Assessing the interactions of variables affecting the rate of nonhuman decomposition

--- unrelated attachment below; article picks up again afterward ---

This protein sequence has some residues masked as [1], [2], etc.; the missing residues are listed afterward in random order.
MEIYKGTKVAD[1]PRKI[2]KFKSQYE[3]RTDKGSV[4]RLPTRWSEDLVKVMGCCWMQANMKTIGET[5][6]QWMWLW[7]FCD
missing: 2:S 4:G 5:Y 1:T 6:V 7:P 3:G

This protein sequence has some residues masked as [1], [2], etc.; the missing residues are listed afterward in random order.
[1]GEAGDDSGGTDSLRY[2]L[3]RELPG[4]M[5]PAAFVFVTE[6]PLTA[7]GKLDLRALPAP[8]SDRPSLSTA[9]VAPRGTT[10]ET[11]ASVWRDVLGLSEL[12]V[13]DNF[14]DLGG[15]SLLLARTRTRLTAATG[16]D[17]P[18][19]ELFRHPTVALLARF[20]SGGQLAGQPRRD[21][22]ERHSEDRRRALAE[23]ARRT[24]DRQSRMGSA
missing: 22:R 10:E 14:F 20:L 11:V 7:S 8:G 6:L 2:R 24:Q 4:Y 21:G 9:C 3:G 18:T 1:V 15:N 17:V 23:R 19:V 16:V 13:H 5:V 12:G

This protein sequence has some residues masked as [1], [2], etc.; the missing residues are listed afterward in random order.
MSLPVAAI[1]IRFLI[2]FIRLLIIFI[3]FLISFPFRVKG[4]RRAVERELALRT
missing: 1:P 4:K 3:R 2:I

Decomposition of organic tissue is a complex process that is affected by a large number of interactions. These variables affect the rate of decomposition, insect activity, and the onset of each individual stage in the decomposition process. Of the variables in effect, some of the most commonly studied are temperature and moisture. The purpose of this study is to analyze the impact of other variables, such as age at death, body size, sun exposure, and presence of preservation chemicals on the rate of decomposition in nonhuman specimens. The goal of this research is to give more insight into the complex interactions between these variables and analyze the reliability of current decomposition analysis. As ethical considerations and policies affect how researchers use human remains, more decomposition research is needed to better understand this very sensitive process and all the variables that are included. Preliminary results suggest that sun exposure, relative body size, and age at death do not significantly affect the rate of nonhuman decomposition, but a principal component analysis suggests correlation does exist between subsets of these variables. Ongoing work to include larger sample sizes, as well as chemically preserved animals, is currently running. Expected results indicate that preserved animals will take longer to fully decompose, and the effects of age, sun exposure, and body size will not be significant.
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